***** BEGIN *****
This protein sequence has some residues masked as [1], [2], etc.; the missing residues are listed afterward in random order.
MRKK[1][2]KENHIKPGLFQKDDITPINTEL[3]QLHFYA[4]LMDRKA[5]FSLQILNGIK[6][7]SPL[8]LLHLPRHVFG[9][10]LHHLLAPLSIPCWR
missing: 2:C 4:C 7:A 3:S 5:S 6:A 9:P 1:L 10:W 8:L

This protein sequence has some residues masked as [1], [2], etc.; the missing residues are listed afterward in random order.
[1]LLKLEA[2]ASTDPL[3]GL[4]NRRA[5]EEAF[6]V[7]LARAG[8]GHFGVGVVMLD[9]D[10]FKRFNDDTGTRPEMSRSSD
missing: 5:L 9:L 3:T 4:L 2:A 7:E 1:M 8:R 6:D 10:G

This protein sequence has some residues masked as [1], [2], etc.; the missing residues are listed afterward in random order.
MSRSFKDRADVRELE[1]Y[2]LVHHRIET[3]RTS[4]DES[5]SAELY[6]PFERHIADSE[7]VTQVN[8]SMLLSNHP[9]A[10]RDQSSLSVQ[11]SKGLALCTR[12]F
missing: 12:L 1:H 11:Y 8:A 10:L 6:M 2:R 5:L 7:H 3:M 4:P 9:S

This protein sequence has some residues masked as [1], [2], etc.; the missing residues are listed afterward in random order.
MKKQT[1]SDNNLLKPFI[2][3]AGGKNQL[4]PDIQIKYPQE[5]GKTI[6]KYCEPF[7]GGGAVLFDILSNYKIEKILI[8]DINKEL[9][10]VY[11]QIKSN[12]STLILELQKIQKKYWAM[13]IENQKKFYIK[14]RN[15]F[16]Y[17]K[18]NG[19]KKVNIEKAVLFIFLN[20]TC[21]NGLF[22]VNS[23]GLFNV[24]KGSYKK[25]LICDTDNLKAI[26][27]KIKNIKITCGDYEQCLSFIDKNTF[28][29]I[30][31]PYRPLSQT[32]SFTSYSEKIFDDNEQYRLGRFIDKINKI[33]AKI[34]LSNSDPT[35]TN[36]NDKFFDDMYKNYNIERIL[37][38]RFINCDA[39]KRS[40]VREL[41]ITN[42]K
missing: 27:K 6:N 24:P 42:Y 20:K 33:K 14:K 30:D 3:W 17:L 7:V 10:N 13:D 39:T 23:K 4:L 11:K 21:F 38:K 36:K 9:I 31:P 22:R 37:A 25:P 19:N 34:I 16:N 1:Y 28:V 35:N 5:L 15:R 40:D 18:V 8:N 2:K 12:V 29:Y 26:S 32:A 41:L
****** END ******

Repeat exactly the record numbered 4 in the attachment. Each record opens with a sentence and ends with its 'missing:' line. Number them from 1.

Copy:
This protein sequence has some residues masked as [1], [2], etc.; the missing residues are listed afterward in random order.
MKKQT[1]SDNNLLKPFI[2][3]AGGKNQL[4]PDIQIKYPQE[5]GKTI[6]KYCEPF[7]GGGAVLFDILSNYKIEKILI[8]DINKEL[9][10]VY[11]QIKSN[12]STLILELQKIQKKYWAM[13]IENQKKFYIK[14]RN[15]F[16]Y[17]K[18]NG[19]KKVNIEKAVLFIFLN[20]TC[21]NGLF[22]VNS[23]GLFNV[24]KGSYKK[25]LICDTDNLKAI[26][27]KIKNIKITCGDYEQCLSFIDKNTF[28][29]I[30][31]PYRPLSQT[32]SFTSYSEKIFDDNEQYRLGRFIDKINKI[33]AKI[34]LSNSDPT[35]TN[36]NDKFFDDMYKNYNIERIL[37][38]RFINCDA[39]KRS[40]VREL[41]ITN[42]K
missing: 27:K 6:N 24:P 42:Y 20:K 33:K 14:K 30:D 3:W 17:L 7:V 10:N 13:D 39:T 23:K 4:L 11:K 21:F 38:K 36:K 9:I 31:P 22:R 37:A 25:P 19:N 34:I 16:N 1:Y 28:V 35:N 5:L 15:R 40:D 18:V 8:N 2:K 12:V 29:Y 26:S 32:A 41:L